Anyway, it's been a bit of a crazy week. Two major stories stick out: firstly, our shower broke and flooded parts of our house, so that was fun. But now it's all fixed and whatnot, so no losses. Secondly, we got a call from Tana on Thursday that our current house's contract ends at the end of this month, so we had to find a new house in about eight days. But luckily we have a new house that we've found and will move in as soon as possible. So that's all good now.
Now, as for my mother's questions. Firstly, about the kids begging for food that a lot of you probably saw on the CNN special the other day. As for that, let me just say that we are lucky to go a one or two hours without having someone ask us for money or food. Usually it is little kids who will just call us out from the sides of the roads and command us to give them money. It's very sad to see that they feel entitled to us giving them money. But I will say that that is one of the hardest things of this mission, is seeing the poverty and knowing that I am not allowed to do anything about it. It is very hard. But I know that what I am bringing them is much more important than money or food, and will help them so much more than any amount of food or money could.
Second question, about our time usage here on earth, and how important it is that we use our time wisely. Literally, our time here on earth is a blink of the eye in comparison to eternity, and our entire life after this one, which will continue for eternity, all depends on what we do here on earth during this short time period. Don't waste this precious time. Life is a gift from God. Use it to its fullest potential. Of course we won't be perfect in using our time right now, but the goal is to build up to that point where we are using our time here on earth as we should, and THAT is using our time here to its fullest potential: learning and continuing to progress until the end.
The third question is about teaching as the Savior taught, and as far as that goes, I have tried to use two tactics in lessons in my attempts to emulate the Savior's style of teaching. The first one is asking as many deep, thought-provoking questions as I can. In the Bible, the Savior often taught an incredibly potent lesson by asking a single question or a series of questions that cause the learner to discover the answer for himself. Secondly, the Savior also followed up his questions with simple statements of truth that prompt the learner in the right direction, or cause him to see the true message that Christ was trying to convey. For example, with the instance of the woman taken in adultery, the only answer Christ gave to the people was that of "He that is without sin among you, let him first cast a stone at her." It was a very simple, straight-forward statement that taught an entire lesson simply through the single statement. And that is the way that I have come to try and teach. Involve the learner or investigator by asking questions that cause him to think more deeply about the topic at hand, and then follow the question and their answer up with a simple statement of truth relating to the doctrine and topic that will prompt their thoughts in the right direction, as well as help them understand more fully the true doctrine they are trying to learn. Of course I am nowhere near perfect at it: not even close. But I have noticed that lessons go so much better when I follow those two simple steps, as did the Savior. He was the ultimate and perfect teacher/missionary, so I try to follow His example in everything that I do.When I do so, then I find that the missionary work goes visibly better than it does if I simply recite line-by-line the lessons from Preach My Gospel. That's not good teaching. Real teaching is asking the questions that the Spirit prompts you to ask, which will help the investigator more than anything else.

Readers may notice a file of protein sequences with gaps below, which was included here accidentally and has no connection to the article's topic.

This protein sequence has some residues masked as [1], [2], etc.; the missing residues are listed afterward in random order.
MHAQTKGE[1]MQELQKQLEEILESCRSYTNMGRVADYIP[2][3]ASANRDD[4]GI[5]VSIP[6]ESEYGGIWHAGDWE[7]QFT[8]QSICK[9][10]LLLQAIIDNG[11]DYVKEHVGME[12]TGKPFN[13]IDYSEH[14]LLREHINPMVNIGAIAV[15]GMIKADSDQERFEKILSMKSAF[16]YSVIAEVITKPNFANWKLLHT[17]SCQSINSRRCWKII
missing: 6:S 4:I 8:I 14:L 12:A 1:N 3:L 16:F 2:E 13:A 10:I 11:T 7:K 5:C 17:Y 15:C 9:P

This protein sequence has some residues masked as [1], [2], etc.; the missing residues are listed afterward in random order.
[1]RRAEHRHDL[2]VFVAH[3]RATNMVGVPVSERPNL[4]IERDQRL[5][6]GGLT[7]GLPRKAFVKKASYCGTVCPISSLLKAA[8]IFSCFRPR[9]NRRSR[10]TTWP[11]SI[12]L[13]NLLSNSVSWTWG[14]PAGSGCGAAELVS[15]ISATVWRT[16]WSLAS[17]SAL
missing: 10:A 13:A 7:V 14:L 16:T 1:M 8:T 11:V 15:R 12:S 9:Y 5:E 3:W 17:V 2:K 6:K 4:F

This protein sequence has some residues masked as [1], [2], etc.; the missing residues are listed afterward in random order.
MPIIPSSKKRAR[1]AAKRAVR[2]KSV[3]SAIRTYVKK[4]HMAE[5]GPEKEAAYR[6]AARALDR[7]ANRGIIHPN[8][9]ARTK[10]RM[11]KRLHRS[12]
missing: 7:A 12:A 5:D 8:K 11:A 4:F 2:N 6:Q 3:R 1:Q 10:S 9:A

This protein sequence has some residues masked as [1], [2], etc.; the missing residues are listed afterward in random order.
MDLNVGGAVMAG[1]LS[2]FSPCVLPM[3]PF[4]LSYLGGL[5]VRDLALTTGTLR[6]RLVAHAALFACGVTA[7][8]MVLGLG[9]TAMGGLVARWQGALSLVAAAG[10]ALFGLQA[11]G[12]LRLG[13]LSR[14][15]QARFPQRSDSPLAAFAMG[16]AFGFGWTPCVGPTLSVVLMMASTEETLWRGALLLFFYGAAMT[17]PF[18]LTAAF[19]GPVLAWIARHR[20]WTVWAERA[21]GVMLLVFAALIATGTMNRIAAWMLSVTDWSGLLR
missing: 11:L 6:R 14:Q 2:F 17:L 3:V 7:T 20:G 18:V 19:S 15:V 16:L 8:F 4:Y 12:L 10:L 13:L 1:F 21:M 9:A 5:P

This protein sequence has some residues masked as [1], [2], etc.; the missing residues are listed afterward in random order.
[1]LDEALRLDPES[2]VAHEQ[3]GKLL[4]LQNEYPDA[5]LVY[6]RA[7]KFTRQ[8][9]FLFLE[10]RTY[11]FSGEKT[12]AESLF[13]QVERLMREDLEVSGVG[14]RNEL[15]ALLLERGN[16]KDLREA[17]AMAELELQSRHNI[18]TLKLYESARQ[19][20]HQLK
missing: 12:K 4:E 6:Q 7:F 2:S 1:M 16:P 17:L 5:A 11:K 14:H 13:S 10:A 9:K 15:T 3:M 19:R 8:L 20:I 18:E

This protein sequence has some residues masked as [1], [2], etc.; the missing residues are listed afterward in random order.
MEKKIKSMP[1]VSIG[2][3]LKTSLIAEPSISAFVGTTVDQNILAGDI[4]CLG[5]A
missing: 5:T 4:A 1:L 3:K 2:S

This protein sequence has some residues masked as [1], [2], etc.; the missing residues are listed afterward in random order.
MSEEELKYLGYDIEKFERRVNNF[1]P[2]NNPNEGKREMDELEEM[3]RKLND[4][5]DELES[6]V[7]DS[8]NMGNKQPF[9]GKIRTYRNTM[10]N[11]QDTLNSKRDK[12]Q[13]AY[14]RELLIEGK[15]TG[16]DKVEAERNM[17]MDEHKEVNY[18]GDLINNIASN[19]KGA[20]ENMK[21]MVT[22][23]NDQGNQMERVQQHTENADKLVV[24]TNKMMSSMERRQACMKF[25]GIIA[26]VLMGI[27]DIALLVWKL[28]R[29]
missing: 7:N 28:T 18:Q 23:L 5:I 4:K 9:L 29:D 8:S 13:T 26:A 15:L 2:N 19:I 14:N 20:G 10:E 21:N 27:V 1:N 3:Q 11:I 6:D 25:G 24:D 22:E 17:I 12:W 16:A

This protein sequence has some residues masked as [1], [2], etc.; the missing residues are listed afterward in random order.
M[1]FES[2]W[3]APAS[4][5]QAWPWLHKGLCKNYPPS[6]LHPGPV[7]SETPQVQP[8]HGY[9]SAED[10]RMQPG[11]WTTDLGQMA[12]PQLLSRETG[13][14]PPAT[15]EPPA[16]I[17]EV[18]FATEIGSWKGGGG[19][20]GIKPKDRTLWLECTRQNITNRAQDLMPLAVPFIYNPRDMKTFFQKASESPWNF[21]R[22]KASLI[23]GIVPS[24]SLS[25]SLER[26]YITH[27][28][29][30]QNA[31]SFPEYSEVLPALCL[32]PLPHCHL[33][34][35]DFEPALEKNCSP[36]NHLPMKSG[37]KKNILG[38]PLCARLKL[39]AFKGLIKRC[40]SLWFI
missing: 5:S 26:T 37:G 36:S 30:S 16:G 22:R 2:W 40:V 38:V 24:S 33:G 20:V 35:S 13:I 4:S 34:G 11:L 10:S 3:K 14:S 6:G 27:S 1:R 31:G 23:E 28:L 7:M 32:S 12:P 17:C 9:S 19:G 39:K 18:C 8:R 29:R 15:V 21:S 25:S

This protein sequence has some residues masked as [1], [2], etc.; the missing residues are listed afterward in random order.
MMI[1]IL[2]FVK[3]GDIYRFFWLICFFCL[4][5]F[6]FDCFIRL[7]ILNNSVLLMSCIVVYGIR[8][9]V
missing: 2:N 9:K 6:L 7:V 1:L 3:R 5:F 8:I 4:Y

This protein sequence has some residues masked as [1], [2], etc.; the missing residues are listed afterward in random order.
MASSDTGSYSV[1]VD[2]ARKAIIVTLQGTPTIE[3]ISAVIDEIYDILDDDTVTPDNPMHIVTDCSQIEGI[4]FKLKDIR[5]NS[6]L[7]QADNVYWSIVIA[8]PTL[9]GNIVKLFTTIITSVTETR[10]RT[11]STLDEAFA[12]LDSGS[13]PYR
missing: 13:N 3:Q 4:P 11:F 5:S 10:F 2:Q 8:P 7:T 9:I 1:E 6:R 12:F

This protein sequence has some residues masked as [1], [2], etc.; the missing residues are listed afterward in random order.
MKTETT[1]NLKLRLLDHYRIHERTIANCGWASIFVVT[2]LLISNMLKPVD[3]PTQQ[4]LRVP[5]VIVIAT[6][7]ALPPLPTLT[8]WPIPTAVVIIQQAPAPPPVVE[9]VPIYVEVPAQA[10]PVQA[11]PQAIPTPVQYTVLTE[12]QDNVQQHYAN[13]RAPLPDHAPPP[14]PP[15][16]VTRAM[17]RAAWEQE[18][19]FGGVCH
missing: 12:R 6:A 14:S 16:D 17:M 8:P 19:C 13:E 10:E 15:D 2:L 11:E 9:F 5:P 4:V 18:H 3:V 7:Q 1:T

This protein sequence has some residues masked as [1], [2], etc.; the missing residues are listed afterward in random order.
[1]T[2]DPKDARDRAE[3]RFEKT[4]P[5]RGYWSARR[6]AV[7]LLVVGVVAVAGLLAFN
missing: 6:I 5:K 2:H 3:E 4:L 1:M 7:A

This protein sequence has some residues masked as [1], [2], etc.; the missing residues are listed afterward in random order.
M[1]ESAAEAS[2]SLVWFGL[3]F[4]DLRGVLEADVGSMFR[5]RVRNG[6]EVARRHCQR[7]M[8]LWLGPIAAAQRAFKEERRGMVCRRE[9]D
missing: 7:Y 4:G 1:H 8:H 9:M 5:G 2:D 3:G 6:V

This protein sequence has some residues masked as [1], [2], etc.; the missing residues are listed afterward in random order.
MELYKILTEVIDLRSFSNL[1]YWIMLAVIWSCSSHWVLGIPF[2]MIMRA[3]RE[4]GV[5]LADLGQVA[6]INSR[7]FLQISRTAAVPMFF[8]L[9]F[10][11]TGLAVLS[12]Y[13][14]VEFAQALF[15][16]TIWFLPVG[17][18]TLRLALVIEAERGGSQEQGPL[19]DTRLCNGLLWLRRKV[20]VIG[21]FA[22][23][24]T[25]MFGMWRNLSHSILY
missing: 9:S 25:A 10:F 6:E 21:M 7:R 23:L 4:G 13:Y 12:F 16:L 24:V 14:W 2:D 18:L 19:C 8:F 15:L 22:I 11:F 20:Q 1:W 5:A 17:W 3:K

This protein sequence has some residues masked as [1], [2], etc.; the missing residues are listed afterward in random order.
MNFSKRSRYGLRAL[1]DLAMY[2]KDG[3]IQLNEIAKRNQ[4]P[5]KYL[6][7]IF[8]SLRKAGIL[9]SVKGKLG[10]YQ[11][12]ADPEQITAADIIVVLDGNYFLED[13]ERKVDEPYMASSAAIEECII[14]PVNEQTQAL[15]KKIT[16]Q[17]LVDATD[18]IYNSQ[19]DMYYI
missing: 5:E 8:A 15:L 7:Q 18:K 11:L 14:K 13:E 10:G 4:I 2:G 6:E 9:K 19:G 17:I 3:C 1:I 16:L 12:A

I know this email is shorter than my usual ones, but I don't want to waste too much time, as it is a Tuesday and not a Monday, because yesterday was a Malagasy holiday called Lundi de Pentecote which is simply the Monday of Pentecost. So yesterday all the cybers were closed. But, the point being, the thought of my email is the same: keep up the faith, keep up the hard work, and don't give up. We're all doing a great work, not just us missionaries. But I know that God will bless us if we continue to do His will for us here on earth.
Amim-pitiavana, ary mandrapahatonga ny herin'andor ambony,
|Pictures from the savika (bull wrestling) thing that we went to yesterday for Lundi de Pentecote.|
|Pictures when we went on splits with Elder Lehr and Razafindretsetra last week. And yes, that is this Malagasy family's entire house that you can see in the background.|
|An adorable little girl and me.|
|A Malagasy man on the street.|
|The branch president's wife in Anjoma.|
|A creepy spider in the bathroom.|
|A little boy with my nametag, which is adorable.|